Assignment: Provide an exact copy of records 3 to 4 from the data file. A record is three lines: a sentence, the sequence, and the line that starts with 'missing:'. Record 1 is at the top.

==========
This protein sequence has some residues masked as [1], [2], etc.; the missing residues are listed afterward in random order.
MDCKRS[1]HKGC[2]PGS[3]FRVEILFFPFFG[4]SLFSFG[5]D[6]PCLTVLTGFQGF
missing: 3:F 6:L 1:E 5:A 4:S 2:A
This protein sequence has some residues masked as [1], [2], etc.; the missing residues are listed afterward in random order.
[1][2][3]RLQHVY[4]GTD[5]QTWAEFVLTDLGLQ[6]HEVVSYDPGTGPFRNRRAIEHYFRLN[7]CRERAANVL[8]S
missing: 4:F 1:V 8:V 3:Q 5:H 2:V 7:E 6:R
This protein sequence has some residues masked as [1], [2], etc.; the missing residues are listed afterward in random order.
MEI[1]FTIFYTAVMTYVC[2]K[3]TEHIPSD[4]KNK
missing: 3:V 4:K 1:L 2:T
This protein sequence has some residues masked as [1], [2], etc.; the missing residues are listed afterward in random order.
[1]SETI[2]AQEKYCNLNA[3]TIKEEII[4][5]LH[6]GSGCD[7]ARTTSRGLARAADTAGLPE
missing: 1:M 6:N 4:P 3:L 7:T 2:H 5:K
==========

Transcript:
This protein sequence has some residues masked as [1], [2], etc.; the missing residues are listed afterward in random order.
MEI[1]FTIFYTAVMTYVC[2]K[3]TEHIPSD[4]KNK
missing: 3:V 4:K 1:L 2:T
This protein sequence has some residues masked as [1], [2], etc.; the missing residues are listed afterward in random order.
[1]SETI[2]AQEKYCNLNA[3]TIKEEII[4][5]LH[6]GSGCD[7]ARTTSRGLARAADTAGLPE
missing: 1:M 6:N 4:P 3:L 7:T 2:H 5:K